Researchers working on the field of Neuroscience have surely sometimes thought about this question. It might sound like Sci-Fi for the common laymen, but neuro-implants are a reality nowadays. In this post I would like to give an introduction to the different brain recording techniques and comment the pros and cons of invasive vs. non-invasive recording techniques.
An electroencephalogram (EEG) is the recording of the brain electrical activity. A set of electrodes are placed on the scalp of the subject. This technique is non-invasive since no surgery is required. EEG is a fast and cheap technique. The main drawback is that by recording the electrical activity far away from the source (i.e. the neurones inside the skull), the signal we pick up is distorted and its amplitude reduced. Moreover EEG is often contaminated with artefacts.
The next technique in the increasing invasiveness scale is called Electrocorticogram (ECoG). This technique requires opening the skull of the subject and placing an electrode array on the exposed brain. The quality of the signal (in terms of distortion and amplitude) is much better than EEG, but obviously surgery is required. In principle, this technique does not damage the brain, or at least not too much. It is often used in severe epileptic patients before undergoing surgery to localise the brain focus of the seizures.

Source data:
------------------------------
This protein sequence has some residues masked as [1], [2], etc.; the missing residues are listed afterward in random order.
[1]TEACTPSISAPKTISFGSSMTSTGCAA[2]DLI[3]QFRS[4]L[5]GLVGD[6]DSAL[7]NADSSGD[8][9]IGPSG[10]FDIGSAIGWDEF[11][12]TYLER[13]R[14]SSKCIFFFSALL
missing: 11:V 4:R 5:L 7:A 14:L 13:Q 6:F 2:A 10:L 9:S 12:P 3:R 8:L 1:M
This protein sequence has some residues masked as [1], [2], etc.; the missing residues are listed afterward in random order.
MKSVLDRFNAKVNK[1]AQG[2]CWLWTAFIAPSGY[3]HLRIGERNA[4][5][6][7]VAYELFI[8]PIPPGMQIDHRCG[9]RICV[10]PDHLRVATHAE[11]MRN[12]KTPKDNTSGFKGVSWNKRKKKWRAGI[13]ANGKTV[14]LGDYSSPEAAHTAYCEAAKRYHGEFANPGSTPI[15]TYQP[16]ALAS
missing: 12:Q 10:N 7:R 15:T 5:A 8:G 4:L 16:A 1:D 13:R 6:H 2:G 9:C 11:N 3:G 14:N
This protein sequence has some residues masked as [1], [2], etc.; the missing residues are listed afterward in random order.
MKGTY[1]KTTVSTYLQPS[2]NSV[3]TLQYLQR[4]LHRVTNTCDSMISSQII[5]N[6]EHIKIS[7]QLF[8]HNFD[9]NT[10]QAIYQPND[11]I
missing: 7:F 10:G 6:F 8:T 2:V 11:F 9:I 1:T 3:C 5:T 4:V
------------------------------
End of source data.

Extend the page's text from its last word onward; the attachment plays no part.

The most invasive technique is called deep brain recording. In this case a microelectrode is placed deep inside the brain. This procedure destroys the neurones it finds in its way irreversibly. The advantage of this technique is that we can record signals from very well defined spatial locations. An important use of this technique, together with deep brain stimulation (i.e. rather than recording, you can also use the same electrodes to inject electrical currents), is in the treatment of Parkinson’s disease patients. After stimulating deep brain areas, the patients greatly improve their motor skills.
A very interesting and popular application, the so-called brain computer interface (BCI), uses brain activity to control external actuators. In order for a BCI to be reliable, we need a reliable brain recording. That is why the performance of BCIs based on ECoG are much better than using EEG. Again here we have a controversial issue. Is it licit to undertake surgery to implant some electrodes in a brain in order to improve human capacities?
The cyborg word used to be used in Sci-Fi books, but as stated before, today it’s a reality. As of December 2010, approximately 219.000 people worldwide have received cochlear implants. These people were deaf before the implant. Surely, it is quite a licit operation from my point of view but what about implanting some electrodes in your brain so you can play video games with your thoughts alone? As a wise man once told me, if breast implants are common nowadays, why not using brain implants for purposes such as video gaming or even extending human perception and cognitive capacities? If you think about it, is there really a difference? Is it more important to look attractive than to increase our cognitive capacities? I hope the controversy is settled or at least I hope to have provided some food for thought to the reader.